Tariff cuts fresh proof of opening-up

An aerial view of Beibu Gulf Port in Qinzhou, Guangxi Zhuang autonomous region. [Photo provided to China Daily]

Reductions cover various sectors and are aimed at boosting trade ties

China’s new round of reductions in import tariffs, announced on Thursday, highlights the country’s commitment to further open up its economy and promote international trade cooperation, officials and experts said.

The tariff cuts will cover various sectors like advanced manufacturing, medical care and agriculture, and are aimed at providing high-quality supplies to meet public needs. This will enhance the competitiveness of domestic industries and drive high-quality development, they said.

China will implement provisional import tariff rates lower than the most-favored-nation rates on 1,010 items starting Jan 1, according to a statement issued by the Customs Tariff Commission of the State Council.

Import tariffs on key resources, equipment and components that are domestically scarce, like gas diffusion layers (key components in various types of fuel cells), will be lowered to facilitate the development of the country’s advanced manufacturing industries, the commission said.

Certain anti-cancer medications and drugs for rare diseases, as well as relevant raw materials, will be subject to zero import tariffs. Additionally, import tariffs on foods for special medical purposes and other related products will be reduced, the commission said, adding it will better safeguard people’s health with high-quality supplies.

In a move to support the development of the agricultural sector, import tariffs on sweet corn, coriander and burdock seeds will be trimmed, while export tariffs on high-purity aluminum will be reduced to foster the growth of the country’s new materials industry, the commission said.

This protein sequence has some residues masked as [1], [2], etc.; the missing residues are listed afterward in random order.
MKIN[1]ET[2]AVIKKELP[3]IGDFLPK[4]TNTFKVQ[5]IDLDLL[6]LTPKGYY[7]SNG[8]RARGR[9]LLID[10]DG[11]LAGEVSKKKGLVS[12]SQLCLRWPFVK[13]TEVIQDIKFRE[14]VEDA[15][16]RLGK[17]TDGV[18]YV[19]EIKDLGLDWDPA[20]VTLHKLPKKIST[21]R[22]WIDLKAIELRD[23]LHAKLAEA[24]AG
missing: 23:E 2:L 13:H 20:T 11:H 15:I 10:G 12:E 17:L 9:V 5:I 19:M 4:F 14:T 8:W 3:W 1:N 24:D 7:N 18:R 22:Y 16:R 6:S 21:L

The purpose of the latest tariff reductions is to expand high-standard opening-up and make better use of the resources and markets both domestically and internationally while preserving stability and efficiency in the country’s industrial and supply chains, said Wu Hongmei, director of Customs Department at the Ministry of Finance.

Another aim is to encourage domestic industries to advance digital transformation and upgrades, improve their competitiveness on the international stage, and foster stronger internal drivers of economic growth, Wu said.

The decision to cut import tariffs is driven by multiple factors, including China’s own needs, industry development and the desire to enhance the well-being of its citizens, said Tu Xinquan, head of the China Institute for WTO Studies, which is part of the University of International Business and Economics in Beijing.

By aligning the pace of tariff reductions with the country’s economic requirements, China aims to promote a more open and inclusive economic landscape and create a favorable environment for more foreign businesses to enter the Chinese market, Tu said.

China’s immense market size presents an array of opportunities for countries worldwide, creating new avenues for international cooperation, said Gao Lingyun, researcher at the Institute of World Economics and Politics, which is part of the Chinese Academy of Social Sciences.

The tariff adjustments are a crucial component of China’s efforts to build a global high-standard free trade network and facilitate a more seamless flow of goods and investments, promoting shared development globally, Gao said

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